There was in the original bestseller of Herman Wouk an attempt to isolate and examine a particular segment of American life, the upper middle class Jewish stratum of Manhattan. Producer Milton Sperling has kept some aspects of the original idea, the characters are still part of their racial and religious background, but the Jewish flavor has been watered down.
Natalie Wood gives a glowing and touching performance as the title heroine. Gene Kelly is moving as her romantic vis-a-vis, Claire Trevor and Everett Sloane are strong in support and Martin Milner is an important younger leading man. Ed Wynn is the standout as Marjorie’s Uncle Samson.
The title is the clue to the story. When Marjorie changes her name from Morgenstern to Morningstar, she unwittingly cuts herself off from her Jewish background and plunges without support into a world of no visible connections and even less stability. She falls in love with Kelly, one of those fascinating men of small talent who flourish in the theatrical fringe of Broadway. He has changed his name, too, and the resulting rootlessness has left him uneasy and unsatisfied, although he never truly understands why. Marjorie caroms from his rejection to a doctor (Martin Balsam). Always standing by is hardworking playwright Milner.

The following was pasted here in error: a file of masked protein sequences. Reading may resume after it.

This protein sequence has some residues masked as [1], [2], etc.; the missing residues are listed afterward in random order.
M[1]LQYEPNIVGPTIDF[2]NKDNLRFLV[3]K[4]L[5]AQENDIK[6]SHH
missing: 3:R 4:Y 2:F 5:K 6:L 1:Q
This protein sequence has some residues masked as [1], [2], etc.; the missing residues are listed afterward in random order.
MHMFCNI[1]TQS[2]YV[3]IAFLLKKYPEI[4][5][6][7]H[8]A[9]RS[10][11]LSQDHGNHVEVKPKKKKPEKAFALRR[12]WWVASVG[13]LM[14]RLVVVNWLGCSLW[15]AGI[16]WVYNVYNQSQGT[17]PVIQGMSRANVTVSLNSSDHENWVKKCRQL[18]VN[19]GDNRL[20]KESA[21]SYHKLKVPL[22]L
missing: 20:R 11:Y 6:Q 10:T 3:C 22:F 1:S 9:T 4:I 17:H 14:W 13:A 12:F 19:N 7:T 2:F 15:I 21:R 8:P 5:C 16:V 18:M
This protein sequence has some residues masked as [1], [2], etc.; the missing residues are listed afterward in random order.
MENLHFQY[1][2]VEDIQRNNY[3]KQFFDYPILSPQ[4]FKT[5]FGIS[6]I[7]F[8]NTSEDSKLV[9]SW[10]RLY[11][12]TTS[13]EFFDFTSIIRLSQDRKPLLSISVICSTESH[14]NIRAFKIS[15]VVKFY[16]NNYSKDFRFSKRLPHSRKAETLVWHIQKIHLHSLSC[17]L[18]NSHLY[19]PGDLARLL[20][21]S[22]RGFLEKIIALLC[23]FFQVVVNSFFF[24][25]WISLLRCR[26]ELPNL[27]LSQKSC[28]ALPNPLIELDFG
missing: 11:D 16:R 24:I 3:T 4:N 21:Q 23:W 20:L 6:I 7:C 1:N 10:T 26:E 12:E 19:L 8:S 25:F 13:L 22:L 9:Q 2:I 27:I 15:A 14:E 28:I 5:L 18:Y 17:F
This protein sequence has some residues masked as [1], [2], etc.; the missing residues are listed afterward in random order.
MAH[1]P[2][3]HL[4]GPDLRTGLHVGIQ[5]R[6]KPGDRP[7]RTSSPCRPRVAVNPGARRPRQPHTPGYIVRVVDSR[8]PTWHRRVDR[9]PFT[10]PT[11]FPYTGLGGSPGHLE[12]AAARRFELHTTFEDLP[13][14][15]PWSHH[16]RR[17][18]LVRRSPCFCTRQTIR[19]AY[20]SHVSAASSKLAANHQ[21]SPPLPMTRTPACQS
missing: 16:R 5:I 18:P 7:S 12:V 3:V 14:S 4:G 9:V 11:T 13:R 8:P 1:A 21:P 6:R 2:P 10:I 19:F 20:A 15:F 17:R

1958: Nomination: Best Song (‘A Very Precious Love’)